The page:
00:02:02 And the communities you work with, because mean, you know, New Orleans, Baltimore, Los Angeles, I imagine there are similarities and yet such unique communities, right, both historically and currently. So how how did what are your reflections on those communities in terms of how did they approach the topics of trauma, whether it was in prevention, mitigation or just even in the educational awareness of of how these interconnected pieces work together?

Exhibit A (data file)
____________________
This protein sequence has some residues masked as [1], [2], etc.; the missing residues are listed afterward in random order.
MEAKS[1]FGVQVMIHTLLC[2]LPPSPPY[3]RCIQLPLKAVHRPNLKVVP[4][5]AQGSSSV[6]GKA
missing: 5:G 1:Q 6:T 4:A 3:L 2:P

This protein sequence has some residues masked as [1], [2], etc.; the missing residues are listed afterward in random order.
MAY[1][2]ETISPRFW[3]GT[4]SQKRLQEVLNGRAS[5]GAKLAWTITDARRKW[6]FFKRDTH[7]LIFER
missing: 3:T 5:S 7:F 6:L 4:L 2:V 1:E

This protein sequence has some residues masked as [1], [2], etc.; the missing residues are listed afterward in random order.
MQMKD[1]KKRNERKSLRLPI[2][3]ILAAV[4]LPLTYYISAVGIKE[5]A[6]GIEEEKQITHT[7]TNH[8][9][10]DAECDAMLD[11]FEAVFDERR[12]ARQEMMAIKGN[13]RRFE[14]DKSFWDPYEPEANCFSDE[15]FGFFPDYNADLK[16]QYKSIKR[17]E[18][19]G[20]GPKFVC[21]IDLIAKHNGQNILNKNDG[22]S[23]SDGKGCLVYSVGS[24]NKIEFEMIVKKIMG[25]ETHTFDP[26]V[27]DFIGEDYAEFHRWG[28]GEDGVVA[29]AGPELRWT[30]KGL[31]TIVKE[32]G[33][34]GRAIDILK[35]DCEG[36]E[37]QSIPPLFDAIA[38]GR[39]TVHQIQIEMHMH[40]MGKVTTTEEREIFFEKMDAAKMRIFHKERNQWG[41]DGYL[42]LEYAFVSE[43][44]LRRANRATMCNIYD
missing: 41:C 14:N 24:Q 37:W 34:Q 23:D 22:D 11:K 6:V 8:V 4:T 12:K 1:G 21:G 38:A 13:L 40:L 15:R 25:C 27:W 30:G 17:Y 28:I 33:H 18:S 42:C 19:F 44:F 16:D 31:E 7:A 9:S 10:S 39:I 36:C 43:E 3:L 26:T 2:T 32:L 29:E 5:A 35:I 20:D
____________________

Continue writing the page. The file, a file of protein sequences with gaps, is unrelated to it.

00:02:29 Yeah. You know, you're absolutely right. These each of the cities and the spaces are so incredibly different but the same. And I always talk about them in different ways. So you know and those who are Baltimoreans and know there was a campaign that we had in Baltimore years ago and it was called Baltimore, the city that reads. And I grew up in Baltimore. Nothing could have been further from the truth. So we weren't really focusing on things like education. We weren't really focusing on the things that can actually make life a bit better for folks. So when I think about my city and I think about where I grew up, I think about kind of abject poverty, I think about delayed and infrastructure that's not there. And infrastructure, I mean, educational system, I mean workforce development, I mean safety, all of those things. For me, that's infrastructure. When we have these conversations nationally, we're always talking about roads and bridges. But there's an infrastructure that we're not talking about that frankly, is the infrastructure that breaks down the ability or inability to achieve the American dream. And those are those very important things. So when I think about a Baltimore city, I think about those challenges, those challenges of education, those challenges of finance and opportunities in the in the space of economic justice and those challenges in the areas of of safety. When I think about New Orleans, I always say New Orleans has a PhD in culture. Like I've never been anywhere where the beauty of the music, the beauty of the people, the kind of laissez-faire way that they think about things is amazing. But when I look at the other side of the coin and then I say, at the Urban League, we intentionally raised capital and did a new market tax credit deal to build a facility in the ninth Ward right after Katrina, because we knew if the Urban League was there, forcing the issue politically to make sure that people can come back to the ninth Ward was a bit stronger. Right. So you have this incredible opportunity where you have amazing people who have PhDs in culture and that economy is being sent around the globe. But when you get home and you see what's happening in the city, it's challenges with economic justice, it's challenges with education. It's like very similar. But again, Baltimore doesn't have the that kind of economy that New Orleans has actually has. So culturally there are different things there. Fundamentally there are challenges there. And then you fast forward and you think about a place like Los Angeles where, you know, you know, I always say that Los Angeles is the kind of place that's a developer's dream, in that there are power structures that are regionally situated in Los Angeles, huge industry, whether it be the legal or or public relations and management over here, huge Hollywood industry over here. And then you have Compton, Watts and spaces where there's economic injustice, where there's challenges with crime and public safety, where there's challenges with education. And all of this lives in the shadow of that industry, those industries that exist there. So all very different, there's no question. But there are some fundamental principles that that are extremely similar. And I think a part of the challenge is people being comfortable with the nuance that it's going to require to really be informed when we're talking about trauma, because trauma is just the word informed is the action. We spend way less time finishing around and working around the nuance of information and being informed so that we can actually help to alleviate the trauma that people are going through. So that's those are some of the things that I think about when I think about the cities that I've been blessed to live in and call home and be near and dear to my heart, even to this day.